At this time two years ago, Stuart Skinner looked like the goalie of the future for the Edmonton Oilers.
A local product who grew up in the Oilers’ backyard, Skinner was drafted with the No. 73 overall selection in the 2017 draft from the Lethbridge Hurricanes. In 2018, his final season in the WHL, Skinner got traded to Swift Current and played a key role in the Broncos’ championship run, helping build hype as Edmonton’s top goalie prospect.
Since turning pro, though, Skinner hasn’t been able to build on that success. He spent the majority of the 2018-19 season in the ECHL and then posted mediocre numbers for the Bakersfield Condors in 2019-20.
This could be a make-or-break year for Skinner. He’s in the final year of his entry-level contract and the Oilers have two other goalie prospects who look poised to jump over him.
Date of Birth: Nov. 1, 1998
Drafted: 2017, No. 73 overall (EDM)
Height: 6’3″ / 191 cm
Weight: 203 lbs / 92 kg
Back in 2018, Skinner’s stock was at an all-time high. He posted a ho-hum .897 save percentage on a bed Hurricanes team but got traded to the Broncos as they were gearing up to go on a deep playoff run. In 25 regular-season games with Swift Current, Skinner posted a .914 save percentage and a 16-6-2 record and then he posted a sparkling .932 save percentage in the playoffs, leading the team to the WHL Championship and a berth in the Memorial Cup.
Skinner turned pro the following season and ended up spending the majority of 2018-19 playing in the ECHL as he was buried behind older goalies (Shane Starrett, Dylan Wells, and Al Montoya) who ended up getting most of the reps in Bakersfield’s net. He posted an unimpressive .903 save percentage for Wichita but ended the year on a high note by putting up a .918 save percentage for Bakersfield in the AHL playoffs.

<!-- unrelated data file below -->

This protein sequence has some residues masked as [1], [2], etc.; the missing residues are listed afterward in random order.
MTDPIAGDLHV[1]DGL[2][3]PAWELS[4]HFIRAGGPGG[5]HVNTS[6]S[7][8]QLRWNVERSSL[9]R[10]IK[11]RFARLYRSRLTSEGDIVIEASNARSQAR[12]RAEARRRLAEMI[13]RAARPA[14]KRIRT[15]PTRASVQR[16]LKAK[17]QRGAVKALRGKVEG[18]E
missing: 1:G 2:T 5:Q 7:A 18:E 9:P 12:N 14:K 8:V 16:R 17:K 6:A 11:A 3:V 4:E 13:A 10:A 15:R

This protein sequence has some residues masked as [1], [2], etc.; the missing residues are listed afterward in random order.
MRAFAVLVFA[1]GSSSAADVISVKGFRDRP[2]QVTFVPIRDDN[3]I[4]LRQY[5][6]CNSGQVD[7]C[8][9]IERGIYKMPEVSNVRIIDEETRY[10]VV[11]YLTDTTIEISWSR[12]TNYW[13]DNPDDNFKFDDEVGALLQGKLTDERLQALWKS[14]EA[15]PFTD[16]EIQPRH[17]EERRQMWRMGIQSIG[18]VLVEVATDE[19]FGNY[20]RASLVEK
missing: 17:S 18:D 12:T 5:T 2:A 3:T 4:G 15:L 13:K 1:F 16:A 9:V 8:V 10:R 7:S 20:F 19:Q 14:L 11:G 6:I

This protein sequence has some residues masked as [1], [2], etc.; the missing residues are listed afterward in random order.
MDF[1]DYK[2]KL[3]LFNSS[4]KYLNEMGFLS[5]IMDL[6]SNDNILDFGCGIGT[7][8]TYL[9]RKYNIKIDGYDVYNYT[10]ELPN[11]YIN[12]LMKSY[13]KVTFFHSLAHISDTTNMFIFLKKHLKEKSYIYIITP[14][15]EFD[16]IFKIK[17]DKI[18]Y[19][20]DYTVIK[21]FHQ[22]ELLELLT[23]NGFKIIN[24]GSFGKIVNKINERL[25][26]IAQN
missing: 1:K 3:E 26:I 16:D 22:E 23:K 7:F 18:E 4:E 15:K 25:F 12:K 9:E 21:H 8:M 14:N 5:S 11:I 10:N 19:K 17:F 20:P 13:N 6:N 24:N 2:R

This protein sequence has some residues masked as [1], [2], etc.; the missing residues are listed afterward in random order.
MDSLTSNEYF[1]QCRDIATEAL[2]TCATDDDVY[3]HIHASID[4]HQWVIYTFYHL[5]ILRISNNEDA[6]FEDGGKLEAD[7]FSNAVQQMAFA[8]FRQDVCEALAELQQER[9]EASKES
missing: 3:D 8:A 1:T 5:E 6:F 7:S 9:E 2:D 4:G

In 2019-20, due to an injury suffered by Starrett, Skinner got a chance to shoulder the majority of the load for Bakersfield. Yet again, though, Skinner’s showing at the pro level was unimpressive as he posted a .892 save percentage over the course of 41 games before the AHL season got cut short.
There’s no doubt that Skinner’s first two professional seasons have been disappointing, especially given how highly he was touted coming out of major junior. But goalies take much longer than skaters to develop and he only just turned 22 years old, which means there is still plenty of time for him to develop. I mean, just look at Jordan Binnington, a third-round pick from 2011 who finally hit his stride in 2019.
Skinner has all of the tools to succeed (a big frame, good mobility, and a strong butterfly) and you obviously can’t write him off just yet, but the clock is ticking and there are other goalies on the way.
As of right now, things don’t look great for Skinner. Ilya Konovalov, who was drafted in 2019, is doing incredibly well in the KHL and Olivier Rodrigue, who was drafted in 2018, is playing well in Austria’s top league. Skinner, on the other hand, isn’t currently playing games in Europe.
Once the NHL and AHL seasons get rolling, Mikko Koskinen and Mike Smith will occupy Edmonton’s net and off-season addition Anton Forsberg will presumably serve as the team’s third-string goalie and top option in the AHL. That leaves Skinner competing with Dylan Wells and Rodrigue for the other spot on Bakersfield behind Forsberg.
A lot can change in one year. A good season for Skinner in Bakersfield splitting the net with Forsberg could completely revamp Skinner’s status in the Oilers’ system. Of course, another poor season could also wipe him out. Rodrigue is making the jump to pro hockey this season and Konovalov’s contract in the KHL expires after this season. If Skinner has a poor year, Rodrigue and Konovalov could easily be Bakersfield’s goalie tandem come 2021-22.
Skinner is heading into the final year of his entry-level deal. Given his toolkit and talent, it’s hard to imagine Edmonton not qualifying Skinner and simply letting him walk next off-season, but he has to prove something soon to remain on the radar as a legitimate prospect.
For reference, players who I consider to be “prospects” for this countdown are skaters who have played fewer than 50 NHL games and goaltenders who have played fewer than 25 NHL games. I’m basing the rankings on a combination of upside and the likelihood of reaching that potential.